But does reinstated NFL star Michael Vick, convicted for involvement in a dog fighting ring, have a new deal with Nike, or not?
Out of the federal penitentiary after a year-and-a-half, and back on the field with the Philadelphia Eagles, determining the quarterback's status in the endorsement game may require a referee.
Michael Vick's agent, Joel Segal, said Wednesday, "Mike has a long-standing, great relationship with Nike, and is excited to be part of the Nike team again."
Segal would not reveal terms of the agreement.
But Nike spokesman KeJuan Wilkins says that the company is "not signing a new endorsement deal" with the quarterback, but has simply "agreed to supply product to Michael Vick as we do a number of athletes who are not under contract with Nike."
"Nike does not have a contractual relationship with Michael Vick," Wilkins said.
Nike, which signed Vick as a rookie in 2001, terminated his contract in August 2007 after his plea deal on the dog fighting allegations. At the time, Nike called cruelty to animals "inhumane, abhorrent and unacceptable" and halted release of his fifth signature shoe, the Air Zoom Vick V.
Still, the renewal of ties could be viewed as the latest step forward for Vick as he seeks to rehabilitate his career and his image after serving 18 months in federal prison. On Sunday, Vick played his first regular-season game since December 2006.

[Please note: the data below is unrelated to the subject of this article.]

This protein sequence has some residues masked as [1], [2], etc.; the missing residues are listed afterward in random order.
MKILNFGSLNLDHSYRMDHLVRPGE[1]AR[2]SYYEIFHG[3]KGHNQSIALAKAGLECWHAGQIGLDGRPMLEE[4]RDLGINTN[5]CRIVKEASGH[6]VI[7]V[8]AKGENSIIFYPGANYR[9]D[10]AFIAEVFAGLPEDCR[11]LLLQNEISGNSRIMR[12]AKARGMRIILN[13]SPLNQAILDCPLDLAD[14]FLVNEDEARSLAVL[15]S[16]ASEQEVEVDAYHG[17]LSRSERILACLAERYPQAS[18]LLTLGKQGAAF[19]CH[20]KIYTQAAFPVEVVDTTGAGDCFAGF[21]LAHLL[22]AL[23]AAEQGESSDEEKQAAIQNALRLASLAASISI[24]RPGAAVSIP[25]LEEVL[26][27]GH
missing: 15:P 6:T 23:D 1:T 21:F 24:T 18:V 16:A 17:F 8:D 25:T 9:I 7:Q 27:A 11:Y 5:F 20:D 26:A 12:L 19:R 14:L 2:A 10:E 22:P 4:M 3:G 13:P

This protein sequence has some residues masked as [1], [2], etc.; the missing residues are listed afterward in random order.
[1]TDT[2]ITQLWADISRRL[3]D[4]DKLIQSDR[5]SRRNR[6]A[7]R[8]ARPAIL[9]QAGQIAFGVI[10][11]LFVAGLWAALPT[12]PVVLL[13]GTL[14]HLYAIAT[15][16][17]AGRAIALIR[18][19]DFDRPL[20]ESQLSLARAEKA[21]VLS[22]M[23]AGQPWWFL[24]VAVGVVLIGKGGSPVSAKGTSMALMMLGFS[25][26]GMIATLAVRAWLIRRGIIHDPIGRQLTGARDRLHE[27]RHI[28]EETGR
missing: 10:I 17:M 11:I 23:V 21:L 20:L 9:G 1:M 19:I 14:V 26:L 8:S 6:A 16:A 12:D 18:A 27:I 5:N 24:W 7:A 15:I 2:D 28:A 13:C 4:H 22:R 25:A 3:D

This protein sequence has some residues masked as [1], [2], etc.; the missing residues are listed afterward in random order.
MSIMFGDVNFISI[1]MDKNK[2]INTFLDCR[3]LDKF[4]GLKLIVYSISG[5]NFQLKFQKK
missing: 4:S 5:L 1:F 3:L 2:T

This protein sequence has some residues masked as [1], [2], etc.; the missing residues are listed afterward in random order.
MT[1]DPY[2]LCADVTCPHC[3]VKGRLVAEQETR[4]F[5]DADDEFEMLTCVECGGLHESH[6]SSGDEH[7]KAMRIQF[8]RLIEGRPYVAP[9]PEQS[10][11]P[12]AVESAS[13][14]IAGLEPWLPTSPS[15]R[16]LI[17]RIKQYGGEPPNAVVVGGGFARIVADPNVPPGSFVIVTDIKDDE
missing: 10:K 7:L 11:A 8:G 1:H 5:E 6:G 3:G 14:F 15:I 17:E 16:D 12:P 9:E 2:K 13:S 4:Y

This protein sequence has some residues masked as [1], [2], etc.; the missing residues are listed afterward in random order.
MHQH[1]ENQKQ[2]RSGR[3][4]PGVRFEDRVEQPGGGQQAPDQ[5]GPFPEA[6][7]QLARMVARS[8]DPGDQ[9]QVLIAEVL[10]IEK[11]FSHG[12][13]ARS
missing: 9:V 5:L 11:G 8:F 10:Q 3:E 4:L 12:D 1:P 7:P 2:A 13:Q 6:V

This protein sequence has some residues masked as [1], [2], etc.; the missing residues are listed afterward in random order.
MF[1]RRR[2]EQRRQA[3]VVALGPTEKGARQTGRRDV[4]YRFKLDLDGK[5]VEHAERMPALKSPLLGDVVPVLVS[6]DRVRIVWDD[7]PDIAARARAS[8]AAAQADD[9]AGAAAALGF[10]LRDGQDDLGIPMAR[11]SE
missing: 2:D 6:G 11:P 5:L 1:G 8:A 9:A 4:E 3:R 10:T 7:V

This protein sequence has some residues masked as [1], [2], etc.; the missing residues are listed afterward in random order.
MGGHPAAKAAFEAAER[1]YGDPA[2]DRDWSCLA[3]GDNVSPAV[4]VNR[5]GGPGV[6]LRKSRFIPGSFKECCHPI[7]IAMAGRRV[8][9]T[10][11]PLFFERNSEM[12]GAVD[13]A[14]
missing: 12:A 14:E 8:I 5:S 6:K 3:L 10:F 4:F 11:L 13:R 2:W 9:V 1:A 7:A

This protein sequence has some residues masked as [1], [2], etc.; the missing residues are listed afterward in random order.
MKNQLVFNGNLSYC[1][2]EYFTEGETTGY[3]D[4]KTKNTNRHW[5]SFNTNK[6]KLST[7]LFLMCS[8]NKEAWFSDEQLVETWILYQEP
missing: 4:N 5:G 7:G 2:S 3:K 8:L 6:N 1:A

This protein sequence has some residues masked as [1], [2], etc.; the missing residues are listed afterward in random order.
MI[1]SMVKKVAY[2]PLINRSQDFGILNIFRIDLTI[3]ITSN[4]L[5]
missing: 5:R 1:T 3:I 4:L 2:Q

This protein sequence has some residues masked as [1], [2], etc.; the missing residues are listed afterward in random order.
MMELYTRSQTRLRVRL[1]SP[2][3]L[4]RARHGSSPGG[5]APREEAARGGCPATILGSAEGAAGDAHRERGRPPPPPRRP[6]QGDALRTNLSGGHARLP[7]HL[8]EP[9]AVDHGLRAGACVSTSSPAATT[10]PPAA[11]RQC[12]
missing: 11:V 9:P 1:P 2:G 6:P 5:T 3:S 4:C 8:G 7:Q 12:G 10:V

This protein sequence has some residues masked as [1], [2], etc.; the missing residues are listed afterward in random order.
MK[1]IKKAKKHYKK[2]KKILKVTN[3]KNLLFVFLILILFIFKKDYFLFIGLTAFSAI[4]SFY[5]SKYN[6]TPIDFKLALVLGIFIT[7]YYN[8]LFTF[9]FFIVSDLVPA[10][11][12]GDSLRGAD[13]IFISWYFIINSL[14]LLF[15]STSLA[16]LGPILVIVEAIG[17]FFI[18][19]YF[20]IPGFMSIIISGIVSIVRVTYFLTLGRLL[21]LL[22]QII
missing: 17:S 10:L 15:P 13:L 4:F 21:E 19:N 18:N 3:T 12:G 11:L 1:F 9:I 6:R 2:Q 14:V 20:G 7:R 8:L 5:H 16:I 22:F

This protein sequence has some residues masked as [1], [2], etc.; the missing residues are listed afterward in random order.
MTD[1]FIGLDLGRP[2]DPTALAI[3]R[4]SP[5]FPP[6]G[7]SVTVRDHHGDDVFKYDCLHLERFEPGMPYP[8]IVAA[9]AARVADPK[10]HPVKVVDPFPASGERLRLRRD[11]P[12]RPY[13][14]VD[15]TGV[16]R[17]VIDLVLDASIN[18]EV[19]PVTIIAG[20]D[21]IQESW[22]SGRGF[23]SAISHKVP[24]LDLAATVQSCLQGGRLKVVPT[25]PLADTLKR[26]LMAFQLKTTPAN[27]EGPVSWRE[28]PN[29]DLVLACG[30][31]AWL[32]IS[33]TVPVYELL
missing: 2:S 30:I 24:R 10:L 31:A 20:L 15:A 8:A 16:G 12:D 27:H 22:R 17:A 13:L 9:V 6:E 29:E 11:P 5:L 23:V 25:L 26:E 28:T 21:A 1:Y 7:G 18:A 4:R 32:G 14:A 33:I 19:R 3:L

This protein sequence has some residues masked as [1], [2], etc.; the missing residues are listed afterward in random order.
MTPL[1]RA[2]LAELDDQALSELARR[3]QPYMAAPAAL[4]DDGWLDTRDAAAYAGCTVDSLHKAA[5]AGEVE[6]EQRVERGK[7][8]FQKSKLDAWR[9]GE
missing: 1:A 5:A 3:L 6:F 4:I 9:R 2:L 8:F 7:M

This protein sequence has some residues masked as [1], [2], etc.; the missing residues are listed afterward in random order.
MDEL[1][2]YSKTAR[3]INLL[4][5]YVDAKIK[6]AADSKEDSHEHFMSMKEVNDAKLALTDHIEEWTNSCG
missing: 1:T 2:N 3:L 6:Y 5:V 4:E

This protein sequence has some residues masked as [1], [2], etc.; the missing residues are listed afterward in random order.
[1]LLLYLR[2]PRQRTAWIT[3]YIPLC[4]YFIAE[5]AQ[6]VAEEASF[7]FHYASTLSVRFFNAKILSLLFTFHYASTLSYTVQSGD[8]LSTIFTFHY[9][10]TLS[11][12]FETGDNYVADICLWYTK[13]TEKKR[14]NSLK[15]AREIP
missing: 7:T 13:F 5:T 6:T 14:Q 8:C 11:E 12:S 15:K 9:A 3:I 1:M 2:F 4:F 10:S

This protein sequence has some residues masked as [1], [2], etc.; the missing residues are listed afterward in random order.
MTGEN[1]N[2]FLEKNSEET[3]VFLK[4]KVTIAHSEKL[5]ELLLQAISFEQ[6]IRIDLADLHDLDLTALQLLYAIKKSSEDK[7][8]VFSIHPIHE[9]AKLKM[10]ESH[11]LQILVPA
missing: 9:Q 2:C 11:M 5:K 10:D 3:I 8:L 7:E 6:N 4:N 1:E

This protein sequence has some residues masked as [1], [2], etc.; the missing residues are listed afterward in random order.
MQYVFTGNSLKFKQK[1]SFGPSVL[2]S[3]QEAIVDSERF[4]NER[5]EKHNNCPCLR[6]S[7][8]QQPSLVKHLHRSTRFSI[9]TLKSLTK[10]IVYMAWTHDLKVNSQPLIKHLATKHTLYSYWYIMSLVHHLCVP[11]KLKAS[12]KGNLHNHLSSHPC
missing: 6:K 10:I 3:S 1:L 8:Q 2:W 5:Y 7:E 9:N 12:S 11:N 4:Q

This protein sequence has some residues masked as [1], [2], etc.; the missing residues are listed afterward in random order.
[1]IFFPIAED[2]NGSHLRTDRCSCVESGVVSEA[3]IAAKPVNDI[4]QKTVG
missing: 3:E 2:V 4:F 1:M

"It is quite evident that athletes that run afoul of the law are by no means relegated to obscurity when it comes to pitching products," said David Carter, a professor of sports marketing at the University of Southern California.
Vick signed with the Philadelphia Eagles on Aug. 13. NFL commissioner Roger Goodell gave him his full reinstatement Sept. 3, saying he could return to the field in Week 3.
Vick participated in 11 plays, accounting for 30 total yards, in the Eagles' 34-14 win over the Kansas City Chiefs, as Philadelphia tries to use him in a variety of ways as a backup.
When Vick first signed with the Eagles, Carter had said he was "too toxic for most companies to even consider taking a chance on him." What's changed? As Carter noted Wednesday, there has been little backlash to the quarterback's return to the NFL.
Protests have been limited, and the Eagles' sponsors have stood by them. That experience could make companies less wary about adding Vick as an endorser, though the biggest determinant might be no different from any other athlete: how well he performs on the field.
Retailer Dick's Sporting Goods said earlier this month that it wasn't carrying Vick's Eagles jersey in any of its 300 stores as a business decision.
Vick signed a $1.6 million deal with the Eagles, with a team option for the second year at $5.2 million. He was once a corporate star, holding multimillion dollar deals to market everything from sneakers to sports drinks. But those millions are long gone.
In July, Vick filed for bankruptcy protection while serving his sentence, saying he owed between $10 million and $50 million to creditors.
PREVIOUSLY ON CRIMESIDER
July 20, 2009 - Dogs Beware: Vick's Off His Leash
July 10, 2009 - Photos: Inside Dog-Fighting's Brutal World
July 9, 2009 - Inside America's Biggest Dog-Fighting Bust
May 20, 2009 -BREAKING: Michael Vick Leaves Prison